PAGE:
For such a small component of defined contribution investment menus, real estate investment trusts can play multiple roles ranging from allocation diversification to inflation protection to a proxy for direct real estate.
And because REITs are woven into a diversified fabric of DC plans, often through target-date funds, consultants and providers said prevailing plan structures mean the benefits of REITs are retained — even when the REIT industry in general has taken a coronavius-induced beating this year. Interviewees said they didn't detect panic among sponsors or providers.
"We haven't seen any movement to date" of target-date managers changing REIT exposure or strategies due to the coronavirus-caused volatility in the real estate industry, said David O'Meara, the New York-based director of investments at Willis Towers Watson PLC.
Noted Denise Burns, the New York based vice president and head of investments at Cammack Retirement Group Inc.: "It hasn't really changed that much for our clients. They "are not leaving the sector. Sponsors are staying the course."
One reason is that participants may not be aware they are investing in REITs. For example, if they invest in mutual funds that track the S&P 500 index, they also are investing in the 31 REITs that are part of the index.
The year-to-date S&P 500 Index total return was 9.74% through August. By contrast, the year to date FTSE Nareit All Equity REIT index return was down 9.87% this year through August, according to Nareit, the real estate investment trust industry trade organization.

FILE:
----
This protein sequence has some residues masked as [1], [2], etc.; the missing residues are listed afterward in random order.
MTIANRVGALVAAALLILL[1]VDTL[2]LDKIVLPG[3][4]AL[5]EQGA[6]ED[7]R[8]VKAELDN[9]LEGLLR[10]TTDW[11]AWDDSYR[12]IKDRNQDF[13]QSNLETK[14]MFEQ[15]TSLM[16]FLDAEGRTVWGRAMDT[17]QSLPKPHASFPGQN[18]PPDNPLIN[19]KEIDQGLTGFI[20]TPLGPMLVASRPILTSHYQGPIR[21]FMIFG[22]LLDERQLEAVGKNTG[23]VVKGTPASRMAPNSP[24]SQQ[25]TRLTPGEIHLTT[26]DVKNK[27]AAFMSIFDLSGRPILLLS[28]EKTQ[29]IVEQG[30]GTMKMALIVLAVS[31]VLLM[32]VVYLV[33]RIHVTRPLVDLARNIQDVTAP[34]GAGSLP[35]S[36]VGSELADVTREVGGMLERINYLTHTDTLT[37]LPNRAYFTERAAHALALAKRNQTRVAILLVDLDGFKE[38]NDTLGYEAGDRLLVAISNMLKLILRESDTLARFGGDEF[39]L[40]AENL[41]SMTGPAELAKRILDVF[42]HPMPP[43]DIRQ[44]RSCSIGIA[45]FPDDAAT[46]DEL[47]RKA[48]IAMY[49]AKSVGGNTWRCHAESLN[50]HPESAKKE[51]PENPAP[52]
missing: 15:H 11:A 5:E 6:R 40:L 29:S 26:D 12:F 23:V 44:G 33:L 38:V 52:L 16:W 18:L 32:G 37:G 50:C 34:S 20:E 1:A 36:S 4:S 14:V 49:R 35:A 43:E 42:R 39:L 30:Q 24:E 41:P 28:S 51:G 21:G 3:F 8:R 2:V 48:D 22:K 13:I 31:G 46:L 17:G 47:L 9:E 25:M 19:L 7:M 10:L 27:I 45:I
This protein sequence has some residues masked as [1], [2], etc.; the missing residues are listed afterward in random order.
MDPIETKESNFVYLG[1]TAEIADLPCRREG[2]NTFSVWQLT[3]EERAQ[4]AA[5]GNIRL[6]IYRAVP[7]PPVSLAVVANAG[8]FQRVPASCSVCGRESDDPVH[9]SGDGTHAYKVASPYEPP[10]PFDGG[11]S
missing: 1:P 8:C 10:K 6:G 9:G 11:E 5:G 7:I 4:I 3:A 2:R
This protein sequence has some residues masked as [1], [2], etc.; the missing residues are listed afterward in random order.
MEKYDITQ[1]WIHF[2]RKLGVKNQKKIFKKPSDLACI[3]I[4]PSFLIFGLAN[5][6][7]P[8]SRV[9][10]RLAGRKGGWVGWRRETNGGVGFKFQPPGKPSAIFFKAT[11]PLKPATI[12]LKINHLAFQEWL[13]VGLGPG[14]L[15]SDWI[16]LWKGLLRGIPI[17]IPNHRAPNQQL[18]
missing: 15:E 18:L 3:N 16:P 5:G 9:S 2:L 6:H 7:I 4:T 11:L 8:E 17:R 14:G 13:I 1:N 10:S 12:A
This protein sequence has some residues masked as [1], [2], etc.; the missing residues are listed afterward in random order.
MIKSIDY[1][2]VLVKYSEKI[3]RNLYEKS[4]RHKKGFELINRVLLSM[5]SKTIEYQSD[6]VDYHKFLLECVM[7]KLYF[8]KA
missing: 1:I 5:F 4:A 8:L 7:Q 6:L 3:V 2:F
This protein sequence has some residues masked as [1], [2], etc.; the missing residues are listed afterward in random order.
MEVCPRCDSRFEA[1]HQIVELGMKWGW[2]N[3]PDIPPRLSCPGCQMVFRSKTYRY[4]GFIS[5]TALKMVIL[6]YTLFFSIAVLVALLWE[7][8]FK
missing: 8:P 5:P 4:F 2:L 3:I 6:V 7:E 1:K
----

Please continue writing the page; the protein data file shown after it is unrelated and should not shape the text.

If DC plan participants invest in a target-date fund, the REIT component is integrated into diversified holdings accounting for perhaps as much 5% of total target-date fund assets, Mr. O'Meara said.
For DC clients of Cammack Retirement, for example, REITs represent an estimated 4% to 5% of total plan assets, Ms. Burns said. Many Cammack clients offer broadly diversified stand-alone REIT funds.
And consultants say that if DC participants invest in a stand-alone REIT fund, sponsors likely offer a diversified fund featuring multiple REIT sectors to help offset the volatility of specific sectors.
"We're long-term investors," said John Worth, Nareit's executive vice president for research and investor outreach, adding that REITs today have stronger balance sheets than REITs during the 2008-2009 crisis. "REITs are quite resilient."
REITs accounted for $29.8 billion in DC assets at year-end 2019, according to Pensions & Investments annual survey of DC money managers covering U.S. institutional tax-exempt DC assets managed internally.
Last year's assets rose 35% from the $22.1 billion in 2018. Between 2014 and 2018, the annual amounts ranged from $21.2 billion to $24.6 billion. Total DC manager assets were $7.9 trillion by year-end 2019; internally managed assets were $6.94 trillion, according to P&I data.